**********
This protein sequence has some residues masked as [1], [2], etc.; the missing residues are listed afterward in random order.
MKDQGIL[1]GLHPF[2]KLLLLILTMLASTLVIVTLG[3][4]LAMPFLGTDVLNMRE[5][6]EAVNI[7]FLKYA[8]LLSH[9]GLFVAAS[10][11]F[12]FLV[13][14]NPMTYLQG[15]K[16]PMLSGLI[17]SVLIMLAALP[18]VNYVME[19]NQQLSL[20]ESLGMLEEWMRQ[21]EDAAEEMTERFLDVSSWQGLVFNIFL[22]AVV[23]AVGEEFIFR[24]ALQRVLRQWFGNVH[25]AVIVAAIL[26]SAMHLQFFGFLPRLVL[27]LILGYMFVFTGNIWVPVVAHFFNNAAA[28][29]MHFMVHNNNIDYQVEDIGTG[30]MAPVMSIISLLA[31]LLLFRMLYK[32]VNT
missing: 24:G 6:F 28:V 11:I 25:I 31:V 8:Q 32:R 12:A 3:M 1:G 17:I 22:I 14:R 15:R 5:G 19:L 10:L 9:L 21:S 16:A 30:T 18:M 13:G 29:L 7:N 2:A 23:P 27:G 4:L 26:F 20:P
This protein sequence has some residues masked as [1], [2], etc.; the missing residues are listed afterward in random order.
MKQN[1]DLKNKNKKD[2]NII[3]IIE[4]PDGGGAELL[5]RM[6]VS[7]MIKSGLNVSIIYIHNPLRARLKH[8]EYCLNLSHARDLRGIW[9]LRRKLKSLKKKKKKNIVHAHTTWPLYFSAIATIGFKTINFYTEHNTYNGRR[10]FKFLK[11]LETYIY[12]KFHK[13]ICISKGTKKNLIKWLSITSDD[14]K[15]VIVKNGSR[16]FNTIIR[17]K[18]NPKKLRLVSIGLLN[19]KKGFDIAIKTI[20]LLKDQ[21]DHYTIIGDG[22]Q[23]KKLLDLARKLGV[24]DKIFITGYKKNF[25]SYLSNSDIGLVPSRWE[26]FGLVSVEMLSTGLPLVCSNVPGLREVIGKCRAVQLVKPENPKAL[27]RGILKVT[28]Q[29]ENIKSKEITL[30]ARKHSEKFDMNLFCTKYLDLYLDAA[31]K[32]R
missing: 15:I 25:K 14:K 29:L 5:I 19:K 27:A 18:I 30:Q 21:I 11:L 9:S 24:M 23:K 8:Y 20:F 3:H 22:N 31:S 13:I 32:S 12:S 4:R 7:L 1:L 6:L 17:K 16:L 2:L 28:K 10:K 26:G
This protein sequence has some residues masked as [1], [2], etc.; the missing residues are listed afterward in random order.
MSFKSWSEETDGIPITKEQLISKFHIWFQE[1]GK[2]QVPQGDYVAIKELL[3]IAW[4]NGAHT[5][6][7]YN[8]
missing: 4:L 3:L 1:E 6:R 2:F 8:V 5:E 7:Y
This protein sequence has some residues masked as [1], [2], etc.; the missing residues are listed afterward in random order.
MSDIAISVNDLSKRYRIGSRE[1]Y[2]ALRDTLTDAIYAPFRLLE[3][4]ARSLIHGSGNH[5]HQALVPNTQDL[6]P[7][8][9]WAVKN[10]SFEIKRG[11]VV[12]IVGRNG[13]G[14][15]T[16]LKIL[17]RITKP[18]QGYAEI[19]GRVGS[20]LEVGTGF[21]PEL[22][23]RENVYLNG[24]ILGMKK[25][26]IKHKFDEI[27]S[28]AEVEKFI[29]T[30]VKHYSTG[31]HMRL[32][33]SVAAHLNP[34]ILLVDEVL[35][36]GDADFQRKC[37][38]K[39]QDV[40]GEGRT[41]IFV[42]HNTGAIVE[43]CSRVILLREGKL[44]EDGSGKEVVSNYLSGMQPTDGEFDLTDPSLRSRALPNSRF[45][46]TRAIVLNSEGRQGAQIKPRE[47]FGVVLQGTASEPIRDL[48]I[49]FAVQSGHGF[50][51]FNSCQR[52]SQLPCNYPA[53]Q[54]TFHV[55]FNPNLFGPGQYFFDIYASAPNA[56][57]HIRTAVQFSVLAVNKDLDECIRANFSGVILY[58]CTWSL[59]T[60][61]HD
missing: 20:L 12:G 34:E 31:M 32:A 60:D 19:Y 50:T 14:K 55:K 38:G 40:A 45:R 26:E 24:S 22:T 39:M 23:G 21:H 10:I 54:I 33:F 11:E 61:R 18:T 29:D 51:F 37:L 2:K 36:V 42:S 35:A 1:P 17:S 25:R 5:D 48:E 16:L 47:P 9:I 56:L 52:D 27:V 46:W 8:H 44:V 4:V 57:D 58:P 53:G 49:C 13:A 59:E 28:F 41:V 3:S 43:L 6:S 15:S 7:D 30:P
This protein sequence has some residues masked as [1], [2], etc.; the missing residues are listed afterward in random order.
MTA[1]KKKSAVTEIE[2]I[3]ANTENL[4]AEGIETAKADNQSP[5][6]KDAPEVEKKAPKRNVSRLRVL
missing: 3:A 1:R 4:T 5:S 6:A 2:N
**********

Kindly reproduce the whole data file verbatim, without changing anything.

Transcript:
This protein sequence has some residues masked as [1], [2], etc.; the missing residues are listed afterward in random order.
MKDQGIL[1]GLHPF[2]KLLLLILTMLASTLVIVTLG[3][4]LAMPFLGTDVLNMRE[5][6]EAVNI[7]FLKYA[8]LLSH[9]GLFVAAS[10][11]F[12]FLV[13][14]NPMTYLQG[15]K[16]PMLSGLI[17]SVLIMLAALP[18]VNYVME[19]NQQLSL[20]ESLGMLEEWMRQ[21]EDAAEEMTERFLDVSSWQGLVFNIFL[22]AVV[23]AVGEEFIFR[24]ALQRVLRQWFGNVH[25]AVIVAAIL[26]SAMHLQFFGFLPRLVL[27]LILGYMFVFTGNIWVPVVAHFFNNAAA[28][29]MHFMVHNNNIDYQVEDIGTG[30]MAPVMSIISLLA[31]LLLFRMLYK[32]VNT
missing: 24:G 6:F 28:V 11:I 25:I 31:V 8:Q 32:R 12:A 3:M 1:G 17:I 22:I 14:R 15:R 5:G 19:L 10:L 9:L 21:S 16:A 30:T 18:M 13:G 29:L 7:N 2:A 23:P 27:G 4:L 26:F 20:P
This protein sequence has some residues masked as [1], [2], etc.; the missing residues are listed afterward in random order.
MKQN[1]DLKNKNKKD[2]NII[3]IIE[4]PDGGGAELL[5]RM[6]VS[7]MIKSGLNVSIIYIHNPLRARLKH[8]EYCLNLSHARDLRGIW[9]LRRKLKSLKKKKKKNIVHAHTTWPLYFSAIATIGFKTINFYTEHNTYNGRR[10]FKFLK[11]LETYIY[12]KFHK[13]ICISKGTKKNLIKWLSITSDD[14]K[15]VIVKNGSR[16]FNTIIR[17]K[18]NPKKLRLVSIGLLN[19]KKGFDIAIKTI[20]LLKDQ[21]DHYTIIGDG[22]Q[23]KKLLDLARKLGV[24]DKIFITGYKKNF[25]SYLSNSDIGLVPSRWE[26]FGLVSVEMLSTGLPLVCSNVPGLREVIGKCRAVQLVKPENPKAL[27]RGILKVT[28]Q[29]ENIKSKEITL[30]ARKHSEKFDMNLFCTKYLDLYLDAA[31]K[32]R
missing: 15:I 25:K 14:K 29:L 5:I 19:K 27:A 18:I 30:Q 21:I 11:L 9:S 24:M 23:K 8:Y 20:F 3:H 22:N 31:S 13:I 32:S 12:S 4:R 7:L 1:L 6:L 17:K 16:L 2:L 28:K 10:K 26:G
This protein sequence has some residues masked as [1], [2], etc.; the missing residues are listed afterward in random order.
MSFKSWSEETDGIPITKEQLISKFHIWFQE[1]GK[2]QVPQGDYVAIKELL[3]IAW[4]NGAHT[5][6][7]YN[8]
missing: 4:L 3:L 1:E 6:R 2:F 8:V 5:E 7:Y
This protein sequence has some residues masked as [1], [2], etc.; the missing residues are listed afterward in random order.
MSDIAISVNDLSKRYRIGSRE[1]Y[2]ALRDTLTDAIYAPFRLLE[3][4]ARSLIHGSGNH[5]HQALVPNTQDL[6]P[7][8][9]WAVKN[10]SFEIKRG[11]VV[12]IVGRNG[13]G[14][15]T[16]LKIL[17]RITKP[18]QGYAEI[19]GRVGS[20]LEVGTGF[21]PEL[22][23]RENVYLNG[24]ILGMKK[25][26]IKHKFDEI[27]S[28]AEVEKFI[29]T[30]VKHYSTG[31]HMRL[32][33]SVAAHLNP[34]ILLVDEVL[35][36]GDADFQRKC[37][38]K[39]QDV[40]GEGRT[41]IFV[42]HNTGAIVE[43]CSRVILLREGKL[44]EDGSGKEVVSNYLSGMQPTDGEFDLTDPSLRSRALPNSRF[45][46]TRAIVLNSEGRQGAQIKPRE[47]FGVVLQGTASEPIRDL[48]I[49]FAVQSGHGF[50][51]FNSCQR[52]SQLPCNYPA[53]Q[54]TFHV[55]FNPNLFGPGQYFFDIYASAPNA[56][57]HIRTAVQFSVLAVNKDLDECIRANFSGVILY[58]CTWSL[59]T[60][61]HD
missing: 20:L 12:G 34:E 31:M 32:A 60:D 19:Y 50:T 14:K 55:K 38:G 40:A 45:R 26:E 24:S 22:T 39:M 23:G 21:H 10:I 54:I 33:F 11:E 61:R 18:T 29:D 51:F 37:L 2:K 36:V 42:S 35:A 1:P 17:S 25:R 5:D 48:E 16:L 47:P 9:I 56:L 52:D 27:V 46:W 8:H 44:V 4:V 57:D 58:P 53:G 49:C 13:A 59:E 28:F 41:V 3:S 43:L 6:S 15:S 7:D 30:P
This protein sequence has some residues masked as [1], [2], etc.; the missing residues are listed afterward in random order.
MTA[1]KKKSAVTEIE[2]I[3]ANTENL[4]AEGIETAKADNQSP[5][6]KDAPEVEKKAPKRNVSRLRVL
missing: 3:A 1:R 4:T 5:S 6:A 2:N